Storing drinking water is a critical part of being prepared for an emergency. Learn more about how much you should have, how to store it, and how to treat water if you need more.
Experts say there is more than a 60 percent chance that a major earthquake will occur in the Bay Area within the next 30 years. After such an event, your water supply might be unavailable for 72 hours or more.
This is why it is critically important to be prepared with an emergency water supply to ensure that you and your family have drinking water even in the event of a disaster.
How Much Water Do I Need in My Emergency Water Supply?
- Each family member needs one gallon of water per day, and this estimate includes drinking water as well as water for limited cooking and personal hygiene.
- Don't forget your pets! They also need up to one gallon of water per day.
- It is recommended to store enough water to last for 3-5 days. For example, a family of 4 with one pet dog should have 15-25 gallons of emergency water.
Storing Tap Water
Tap water can be stored without any treatment. Use food-grade plastic containers, such as clean 2-liter soft drink bottles. Heavy-duty water containers are available at your local sporting goods store or online. Store tap water in a cool, dark place, such as under a sink or in the basement. Label the containers with the date of storage and replace the water every six months. When you drink your stored tap water, you do not have to treat it.
Storing Bottled Water
Store bottled water in a cool, dark place and in the original sealed containers. (It is not recommended to store bottled water after the seal has been broken.) If the bottles aren’t marked with an expiration date, label them with the date of purchase, and replace them every six months. When you drink your stored bottled water, you do not have to treat it.
Water Conservation Tip
Your emergency water supply, whether it is tap or bottled, has to be replaced every six months. But instead of throwing the old water away, you can use it to irrigate your plants.
What If Your Emergency Supply Runs Out?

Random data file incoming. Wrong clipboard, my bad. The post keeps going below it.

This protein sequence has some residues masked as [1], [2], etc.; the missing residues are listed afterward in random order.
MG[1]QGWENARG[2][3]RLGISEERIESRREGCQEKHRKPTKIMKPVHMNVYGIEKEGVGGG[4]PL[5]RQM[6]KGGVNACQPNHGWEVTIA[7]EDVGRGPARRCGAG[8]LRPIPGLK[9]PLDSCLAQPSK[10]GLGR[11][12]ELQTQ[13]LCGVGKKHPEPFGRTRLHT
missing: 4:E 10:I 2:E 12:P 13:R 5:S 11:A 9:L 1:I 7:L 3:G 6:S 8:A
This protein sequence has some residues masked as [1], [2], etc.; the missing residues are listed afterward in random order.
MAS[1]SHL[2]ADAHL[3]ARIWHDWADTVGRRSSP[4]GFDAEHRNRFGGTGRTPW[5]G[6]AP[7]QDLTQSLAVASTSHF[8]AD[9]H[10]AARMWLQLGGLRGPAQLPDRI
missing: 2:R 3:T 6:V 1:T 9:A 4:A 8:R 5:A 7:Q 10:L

If you run out of stored drinking water, don’t worry: you can treat water from certain sources in your home. You can treat water in the kitchen, just keep in mind that not all sources of water in your home are appropriate for drinking.
Which Sources of Water Can You Drink?
Sources of water you CAN treat and drink include:
- Water from your water heater.
- Water from your toilet reservoir tank.
- Water from your coffee maker reservoir.
Once you identify a source of potable water, you can treat it by disinfecting it or boiling it on a kitchen stovetop or camping stove.
To treat water by disinfecting it:
- Use regular household bleach (typically 5.25% sodium hypochlorite), not the "scented," “ultra,” or “color-safe” kind
- Add 8 drops of bleach per gallon of water
- Shake or stir, then let it stand for 30 minutes
- For disinfected water, a slight chlorine taste or smell is normal.
To treat water by boiling it:
- Bring a pot full of water to a rolling boil.
- Maintain that boil for a minimum of 3 to 5 minutes in order to kill bacteria.
- After the water cools, put it in a sealed container and shake it – this shaking will add oxygen back to the water and improve its taste.
*Additional Notes on Disinfecting Water
Your bleach may not be 5.25% chlorine, or the percentage may be unlisted. Use the information in the following table as a guide. (8 drops equals approximately 1/8 teaspoon.)
|Drops per Quart/Gallon of Clean Water||Drops per Liter
of Clean Water
|Unknown or 1%||10 per quart - 40 per gallon||10 per liter|
|4 - 6%||2 per quart - 8 per gallon
|2 per liter|
|7 - 10%||1 per quart- 4 per gallon||1 per liter|
Double the amount of chlorine for cloudy, murky, or colored water or water that is extremely cold.
After disinfection, the water should have a slight chlorine odor. If not, repeat the dosage and allow the water to stand for an additional 15 minutes.
If the treated water has too strong a chlorine taste, allow the water to stand exposed to the air for a few hours, or pour it from one clean container to another several times.
Sources of water you CANNOT treat and drink include pool water and spa water. While this water is not appropriate for drinking, you can use it for flushing toilets or washing.